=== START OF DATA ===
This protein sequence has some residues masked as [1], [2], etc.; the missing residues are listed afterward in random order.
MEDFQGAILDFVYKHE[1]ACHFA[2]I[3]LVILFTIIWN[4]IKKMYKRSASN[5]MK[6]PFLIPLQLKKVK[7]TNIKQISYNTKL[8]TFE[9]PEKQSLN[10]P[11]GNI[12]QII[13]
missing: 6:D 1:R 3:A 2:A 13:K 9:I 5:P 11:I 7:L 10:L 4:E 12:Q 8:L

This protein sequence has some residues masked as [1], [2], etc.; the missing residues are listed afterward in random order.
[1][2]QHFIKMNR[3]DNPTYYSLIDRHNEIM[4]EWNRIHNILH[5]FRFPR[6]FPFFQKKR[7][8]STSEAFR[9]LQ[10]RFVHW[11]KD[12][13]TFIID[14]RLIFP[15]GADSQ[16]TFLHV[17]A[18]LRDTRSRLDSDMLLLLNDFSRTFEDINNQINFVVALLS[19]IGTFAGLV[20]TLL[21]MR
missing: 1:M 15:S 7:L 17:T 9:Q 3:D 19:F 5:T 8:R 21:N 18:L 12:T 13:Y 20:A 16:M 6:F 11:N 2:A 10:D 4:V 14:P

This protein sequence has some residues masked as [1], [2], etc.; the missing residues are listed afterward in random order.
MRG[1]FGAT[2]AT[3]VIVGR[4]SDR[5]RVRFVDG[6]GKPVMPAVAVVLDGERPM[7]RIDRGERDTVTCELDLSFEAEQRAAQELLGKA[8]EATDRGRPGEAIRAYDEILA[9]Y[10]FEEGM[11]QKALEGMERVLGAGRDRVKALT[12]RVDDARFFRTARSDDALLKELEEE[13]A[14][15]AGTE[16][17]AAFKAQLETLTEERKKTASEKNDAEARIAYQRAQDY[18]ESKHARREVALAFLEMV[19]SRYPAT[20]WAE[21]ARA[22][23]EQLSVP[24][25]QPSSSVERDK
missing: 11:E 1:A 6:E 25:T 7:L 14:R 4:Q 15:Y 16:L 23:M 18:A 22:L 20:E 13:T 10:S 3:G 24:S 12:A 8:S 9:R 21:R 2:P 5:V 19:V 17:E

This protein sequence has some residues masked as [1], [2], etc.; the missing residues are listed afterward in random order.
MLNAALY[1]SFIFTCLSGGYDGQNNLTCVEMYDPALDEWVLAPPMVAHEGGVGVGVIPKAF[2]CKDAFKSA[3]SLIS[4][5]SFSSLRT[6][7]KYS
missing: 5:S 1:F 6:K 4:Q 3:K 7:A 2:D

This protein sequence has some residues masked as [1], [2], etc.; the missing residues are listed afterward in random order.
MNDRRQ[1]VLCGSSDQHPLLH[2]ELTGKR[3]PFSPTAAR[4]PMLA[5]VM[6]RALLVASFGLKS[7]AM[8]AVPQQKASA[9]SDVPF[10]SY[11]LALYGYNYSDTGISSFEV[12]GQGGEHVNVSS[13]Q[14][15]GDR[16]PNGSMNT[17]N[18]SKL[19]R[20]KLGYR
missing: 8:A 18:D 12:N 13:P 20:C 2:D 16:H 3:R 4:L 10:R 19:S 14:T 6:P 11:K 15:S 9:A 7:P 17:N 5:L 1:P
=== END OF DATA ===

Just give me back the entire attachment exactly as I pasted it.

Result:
This protein sequence has some residues masked as [1], [2], etc.; the missing residues are listed afterward in random order.
MEDFQGAILDFVYKHE[1]ACHFA[2]I[3]LVILFTIIWN[4]IKKMYKRSASN[5]MK[6]PFLIPLQLKKVK[7]TNIKQISYNTKL[8]TFE[9]PEKQSLN[10]P[11]GNI[12]QII[13]
missing: 6:D 1:R 3:A 2:A 13:K 9:I 5:P 11:I 7:L 10:L 4:E 12:Q 8:L

This protein sequence has some residues masked as [1], [2], etc.; the missing residues are listed afterward in random order.
[1][2]QHFIKMNR[3]DNPTYYSLIDRHNEIM[4]EWNRIHNILH[5]FRFPR[6]FPFFQKKR[7][8]STSEAFR[9]LQ[10]RFVHW[11]KD[12][13]TFIID[14]RLIFP[15]GADSQ[16]TFLHV[17]A[18]LRDTRSRLDSDMLLLLNDFSRTFEDINNQINFVVALLS[19]IGTFAGLV[20]TLL[21]MR
missing: 1:M 15:S 7:L 17:T 9:Q 3:D 19:F 5:T 8:R 21:N 18:L 12:T 13:Y 20:A 16:M 6:F 11:N 2:A 10:D 4:V 14:P

This protein sequence has some residues masked as [1], [2], etc.; the missing residues are listed afterward in random order.
MRG[1]FGAT[2]AT[3]VIVGR[4]SDR[5]RVRFVDG[6]GKPVMPAVAVVLDGERPM[7]RIDRGERDTVTCELDLSFEAEQRAAQELLGKA[8]EATDRGRPGEAIRAYDEILA[9]Y[10]FEEGM[11]QKALEGMERVLGAGRDRVKALT[12]RVDDARFFRTARSDDALLKELEEE[13]A[14][15]AGTE[16][17]AAFKAQLETLTEERKKTASEKNDAEARIAYQRAQDY[18]ESKHARREVALAFLEMV[19]SRYPAT[20]WAE[21]ARA[22][23]EQLSVP[24][25]QPSSSVERDK
missing: 11:E 1:A 6:E 25:T 7:L 14:R 4:Q 15:Y 16:L 23:M 18:A 22:L 20:E 13:T 10:S 3:G 24:S 12:A 8:S 9:R 21:R 2:P 5:V 19:V 17:E

This protein sequence has some residues masked as [1], [2], etc.; the missing residues are listed afterward in random order.
MLNAALY[1]SFIFTCLSGGYDGQNNLTCVEMYDPALDEWVLAPPMVAHEGGVGVGVIPKAF[2]CKDAFKSA[3]SLIS[4][5]SFSSLRT[6][7]KYS
missing: 5:S 1:F 6:K 4:Q 3:K 7:A 2:D

This protein sequence has some residues masked as [1], [2], etc.; the missing residues are listed afterward in random order.
MNDRRQ[1]VLCGSSDQHPLLH[2]ELTGKR[3]PFSPTAAR[4]PMLA[5]VM[6]RALLVASFGLKS[7]AM[8]AVPQQKASA[9]SDVPF[10]SY[11]LALYGYNYSDTGISSFEV[12]GQGGEHVNVSS[13]Q[14][15]GDR[16]PNGSMNT[17]N[18]SKL[19]R[20]KLGYR
missing: 8:A 18:D 12:N 13:P 20:C 2:D 16:H 3:R 4:L 10:R 19:S 14:T 6:P 11:K 15:S 9:A 7:P 17:N 5:L 1:P